Mayflies, caddisflies and stoneflies appear to be the preferred ‘match-the-hatch' patterns for Willowemoc Creek. Blue Quills, Quill Gordons, Blue-winged Olives, Gray Drakes, Hendricksons, March Browns, miniature Midges (which may sound oxymoronic ~ more on midges in a moment), and Red Quills head the list in alphabetical order. Yet I can't wait till Donna and I introduce Jim to the gray nymph Gimp Fly that I tie. The fly was originated by Lacey E. Gee and highly praised by his friend Erwin D. Sias, who later wrote an article published in Outdoor Life (November 1950 issue), titled "They Go for the Gimp." It is my go-to fly for the four seasons and for one reason. The Gimp fly catches trout: brooks, rainbows and browns. Too, it is a great fly for bluegills and crappies. I have been using this deadly fly since the late sixties. The Gimp is presented in my new book titled The Fishing Smart Anywhere Handbook for Salt Water & Fresh Water. I tie a saltwater pattern for the suds. Pictured below are a number of trout that fell for The Gimp while fishing the Nissequogue, Carmans, and Connetquot rivers of Long Island through the years. However, I'll be sure to have on hand a good selection of the above mentioned patterns for the Willowemoc . . . just in case.

Selecting flies to cast at random can prove to be a complete waste of time, kind of like employing them alphabetically as cited above. Therefore, knowing what fly to tie to your tippet during a particular time of year will dramatically increase the odds of hooking and landing a prize. For example, specific to the Willowemoc from the middle of March to the end of May, select a Blue-winged Olive for openers. Blue Quills and Quill Gordons would be a good choice for around mid-April. Around the third week in April to mid-May, Hendricksons and Red Quills would be a good choice. Around the fourth week in April to the middle of May, Gray Drakes appear on the scene and would be a smart choice. March Browns emerge around the middle of May and well into June. Those midges, mentioned earlier, can be fished all year. And don't overlook terrestrials; that is, insects that are born and spend their ephemeral existence on land but inadvertently fall prey to hungry trout via heavy winds and torrential rains. Ants, beetles, crickets, and grasshoppers patterns are a few of my favorite imitations. Moving from small patterns to bigger flies, streamers, but of course, immediately come to mind, for the thinking is that a big fly will catch a big trout. But keep in mind that midge patterns fool many big trout as well. And as for my Gimp fly, I tie them on hooks ranging from sizes 16 to 6. Most of my bigger trout, namely browns, were taken with hook sizes ranging somewhere in the middle of those two extremes.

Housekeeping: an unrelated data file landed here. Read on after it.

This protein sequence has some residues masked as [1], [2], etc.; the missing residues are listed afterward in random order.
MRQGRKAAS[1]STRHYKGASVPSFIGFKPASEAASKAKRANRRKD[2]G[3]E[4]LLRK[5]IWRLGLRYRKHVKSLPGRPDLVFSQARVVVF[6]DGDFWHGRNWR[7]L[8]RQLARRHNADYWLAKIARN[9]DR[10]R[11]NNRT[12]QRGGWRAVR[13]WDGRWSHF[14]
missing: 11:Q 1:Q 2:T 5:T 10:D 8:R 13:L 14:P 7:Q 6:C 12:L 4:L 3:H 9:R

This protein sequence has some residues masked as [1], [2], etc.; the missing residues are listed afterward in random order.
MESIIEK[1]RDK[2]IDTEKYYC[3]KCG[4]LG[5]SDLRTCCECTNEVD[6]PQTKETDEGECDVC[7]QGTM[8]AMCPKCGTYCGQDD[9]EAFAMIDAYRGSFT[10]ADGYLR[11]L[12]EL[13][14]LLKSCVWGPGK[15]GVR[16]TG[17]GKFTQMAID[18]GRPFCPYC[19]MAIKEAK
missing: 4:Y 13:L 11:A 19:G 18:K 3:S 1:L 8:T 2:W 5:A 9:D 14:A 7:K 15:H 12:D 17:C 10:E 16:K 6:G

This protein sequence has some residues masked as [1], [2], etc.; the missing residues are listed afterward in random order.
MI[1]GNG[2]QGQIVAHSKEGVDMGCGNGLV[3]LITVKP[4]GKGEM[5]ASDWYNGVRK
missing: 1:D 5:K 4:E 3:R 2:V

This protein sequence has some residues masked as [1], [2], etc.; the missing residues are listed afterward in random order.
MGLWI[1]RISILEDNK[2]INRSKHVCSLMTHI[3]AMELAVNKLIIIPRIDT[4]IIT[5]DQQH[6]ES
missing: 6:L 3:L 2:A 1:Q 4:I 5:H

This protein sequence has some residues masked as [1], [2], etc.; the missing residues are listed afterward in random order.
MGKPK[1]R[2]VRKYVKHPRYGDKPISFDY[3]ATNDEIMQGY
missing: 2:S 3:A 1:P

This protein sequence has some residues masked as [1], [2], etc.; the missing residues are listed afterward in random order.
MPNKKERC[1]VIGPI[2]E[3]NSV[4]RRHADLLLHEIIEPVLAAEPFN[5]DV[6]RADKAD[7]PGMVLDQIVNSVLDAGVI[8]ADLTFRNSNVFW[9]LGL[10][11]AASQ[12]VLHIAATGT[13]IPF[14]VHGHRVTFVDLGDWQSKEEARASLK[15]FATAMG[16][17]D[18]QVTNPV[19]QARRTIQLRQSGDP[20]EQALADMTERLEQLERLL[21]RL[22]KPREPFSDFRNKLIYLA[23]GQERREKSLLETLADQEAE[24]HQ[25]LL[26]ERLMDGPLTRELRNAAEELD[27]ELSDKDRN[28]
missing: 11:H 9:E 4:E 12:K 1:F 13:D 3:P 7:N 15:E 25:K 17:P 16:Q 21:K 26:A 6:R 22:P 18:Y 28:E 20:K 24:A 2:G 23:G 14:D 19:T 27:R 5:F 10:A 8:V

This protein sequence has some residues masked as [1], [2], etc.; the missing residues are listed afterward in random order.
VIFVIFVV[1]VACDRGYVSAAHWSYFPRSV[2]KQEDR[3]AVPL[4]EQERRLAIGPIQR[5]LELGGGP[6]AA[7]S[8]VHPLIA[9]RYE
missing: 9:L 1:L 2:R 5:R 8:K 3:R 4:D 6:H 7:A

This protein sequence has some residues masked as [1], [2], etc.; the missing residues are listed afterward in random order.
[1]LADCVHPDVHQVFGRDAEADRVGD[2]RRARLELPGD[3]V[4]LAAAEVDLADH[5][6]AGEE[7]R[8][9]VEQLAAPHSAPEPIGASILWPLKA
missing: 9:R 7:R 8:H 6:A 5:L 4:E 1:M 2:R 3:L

My son and I have fond memories of the Catskill area, having fished, of course, the Beaver Kill, fueled body and soul at the Roscoe Dinner, and overnighted at the Antrim Lodge. Donna and I will be fishing the Finger Lake region, with special attention initially beginning with Cayuga Lake. Lake trout and salmon are on our minds and will be most definitely on the menu, not to mention mixing it up with a bit of deer and small game hunting. Andrew Burns of Dick's Sporting Goods in Ithaca was a wealth of information, pointing us in the right direction relating to newcomers fishing and hunting the area. On the way home, Donna and I made a nostalgic stop at the Roscoe Dinner; wholesome food, as always, and plenty of it. As Donna and I love Italian food (and who doesn't?), we'll be making it a point to dine at Raimondo's Restaurant on our next trip to Roscoe, after visiting angling shops in the area.

The two fly-fishing shops that are a must visit are The Beaverkill Angler,, 52 Stewart Avenue, and Catskill Flies, 6 Stewart Avenue (right across the street, under the green awning), both in the village of Roscoe. Local angling knowledge along with a wide selection of flies and equipment are what you will uncover within these two well-stocked shops pictured below.

One of the Many Displays at The Beaverkill Angler

Catskill Flies

Robert Banfelder
Award-Winning Thriller/Mystery Author & Outdoors Writer
Senior Editor, Broadwater Books
Co-host, Cablevision TV, Special Interests with Bob & Donna